Just as I thought iPhoneography was of little further interest, along comes the iPhone5 with a new 8mp I-Sight camera boasting support for geotagging, panorama, face detection and autofocus out of the box. I took a couple of experimental shots and on an entirely subjective basis, my reaction was…Wow!
The real trick with iPhoneography is to supplement the camera with apps. This is where the power lies. I had a look at my motley collection, installed in the dark days of iPhone4 and decided a refresh was in order.
The editing apps I kept are Snapseed, which I consider indispensable, and err no others. Whole lot in the bin. I visited the App Store and had a rummage around. The new apps I downloaded are…
Camera Noir – does exactly what you would expect, with minimal fuss. B&W conversion with high medium and low contrast settings. Can also be used to set up the camera to take monochrome shots.
iPhoto – has the real benefit of being able to sync photos with an iPad which means I can actually see what I’m doing when editing. Train journeys will seem so much shorter!
Alt Photo – there are a lot of Film imitating apps around, but this one comes from a company with a strong track record in photography – Alien Skin. Childishly simple to use.
DistressedFX is a texturing app. Probably the best one I’ve seen, the textures are all adjustable.
The fun with iPhoneography lies in bouncing the photo around different apps. Obviously this will cause some degeneration in the image, but to give an idea of what you can get away with, the picture at the top of this post was taken with the native camera, cropped in Snapseed, a light texture applied in DistressedFX and converted to mono in Camera Noir.
Seems alright to me!
At risk of making myself a hostage to fortune I’ve decided to embark on a 365 day photographic project. There is no theme, simply a requirement to take and publish one photograph every day until next January 1st. Having succesfully navigated week 1, I’m optimistic!
There are a few things making themselves obvious even at this early stage. Firstly, this is a wonderful opportunity where time allows, to step outside of my comfort zone and experiment with different approaches that I might not normally try. Who knows where that might lead?
Secondly, I budgeted one hour a day minimally to get the shot and publish. This in itself is a challenge, but one that will fit in with my working life. I’ve found the discipline energising so far and I’m taking a lot more photographs as a result.
Thirdly, in restricting the time I allocate to taking photographs I’m forcing myself to work with what I have. If that’s an iPhone, then that’s what I will shoot with and publish. So far I’m favouring a Canon G1 X on the basis its easy to carry around and therefore I can take advantage of down time during the day to snatch a few shots. Of course the choice of camera imposes a few more restrictions because of the lens – it’s wide (15 mm) and therefore encourages a particular style of shooting, especially where architecture is involved!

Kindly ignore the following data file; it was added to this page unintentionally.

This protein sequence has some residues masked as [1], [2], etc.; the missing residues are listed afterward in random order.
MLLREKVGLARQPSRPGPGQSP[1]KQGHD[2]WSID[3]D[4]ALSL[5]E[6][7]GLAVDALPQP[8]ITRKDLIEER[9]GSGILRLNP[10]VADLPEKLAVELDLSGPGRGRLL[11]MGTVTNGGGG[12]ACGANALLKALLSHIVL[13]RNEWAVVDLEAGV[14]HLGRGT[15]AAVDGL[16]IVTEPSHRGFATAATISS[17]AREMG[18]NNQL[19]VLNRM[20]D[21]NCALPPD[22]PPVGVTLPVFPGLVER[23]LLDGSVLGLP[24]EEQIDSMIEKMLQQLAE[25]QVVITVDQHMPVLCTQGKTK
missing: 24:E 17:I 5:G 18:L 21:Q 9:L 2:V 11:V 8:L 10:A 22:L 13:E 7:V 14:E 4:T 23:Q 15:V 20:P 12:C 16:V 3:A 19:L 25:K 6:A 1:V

The key to preserving (or at least attempting to preserve) quality in a 365 day project appears to lie in not blowing all the best ideas in week 1. I generally shoot at least one day a week, mainly landscape and architecture and I’ll continue to do that, however the other six days will include some experimental photography, abstracts, still lives and also technology that I have not really embraced because of a perceived lack of time. So in Week 1 there are two photographs that are clearly experimental and five that I would probably have taken in any case, over a longer period of time.
So far, I’ve found myself experimenting with abstracts (not particularly successfully) and learning how to manage textures in photoshop (better!). Like a guitarist changing hands I’m discovering that I progressed a lot last year but there is a lot more and a lot further to go.
You can find my 365 day project at BlipPhoto – http://www.blipfoto.com/ElectricalImage, some of the photographs will make their way here, some won’t. I’m hoping this project will open new doors creatively, also hoping I finish it!
Derek Jarman’s Prospect Cottage is a place I’ve wanted to photograph for a long time. Out of respect to the current resident, I was very conscious of the intrusion that taking a series of photographs involves and on the day, absolutely horrified by the sheer number of photographers that seemed to think it fine to peer through windows, trample over the garden and generally behave as if it is a public park. It isn’t, the land is privately owned and it’s a home, somebody lives in the cottage. People, have some respect!
I’d seen a great many pictures of the cottage and garden and I wanted to try to capture of its creator’s compulsive creativity. Derek Jarman is gone now, but may well turn out to be our last great film maker. I first encountered his work back in the 1970’s when I watched “Sebastiane” at Notting Hill’s Gate Cinema. It was a film that immediately identified the director as somebody with something to say. It’s notoriety helped to position him as a film maker who would go on to be adopted by the Punk Rock movement, he directed “Jubilee”, “The Tempest” with Toyah Wilcox and collaborated with Phsychic TV’s Genesis P Orridge on “Thee Phsychick Bible”. I followed his career all the way through film school and I’m mystified as to why his films appear to have been progressively sidelined since his death in 1994.
As well as being a filmmaker, Jarman was also a writer and an artist, a truly compulsive creator. In view of his notoriety, it is ironic somehow that he is known today for one of his last creative acts. When he retired to Dungeness, often deprived of the wherewithal to make films, he set about creating a garden on this blasted spit of land that would become famous the world over. There’s a lesson there about creativity that is worth learning. We can be creative with the equipment we have.
Which is perhaps why this photograph, taken in 30 seconds with an iPhone is one of my favourites of the day.
I’ve mentioned the pleasures of iPhoneography and how I’ve found it a useful and creative way of keeping the eye in. I’ve now decided, in the original spirit of web logs to dedicate a site exclusively to point and shoot photographs. Beware, there may be photographs of family pets, breakfasts and worse!
iPhone Electrique is a scrapbook of ideas, quotes, locations and half baked snaps. I wanted to get back to the idea of a blog being just that, a diary, so there will be a clear separation between this site and the Tumblr powered iPhone Electrique. Whether it will prove interesting to anyone other than me is anyone’s guess, but I’m simply looking for spontaneity and a record of my ideas, good, bad and indifferent over the next year or so. Tonight’s shoot may prove challenging to record – I’m going out with my Canon 7D and the Brighton Photographers Group to attempt a star trail photograph. It will of course be dark which militates against the iPhone diary, but we’ll see…or not!
The news that Instagram has been acquired by Facebook leaves me with mixed feelings I’m afraid. I’m pleased for the guys at Instagram obviously, their hard work over the last few years has given them prime position in the iPhoneography space and now they are getting the tangible rewards. Long may they party…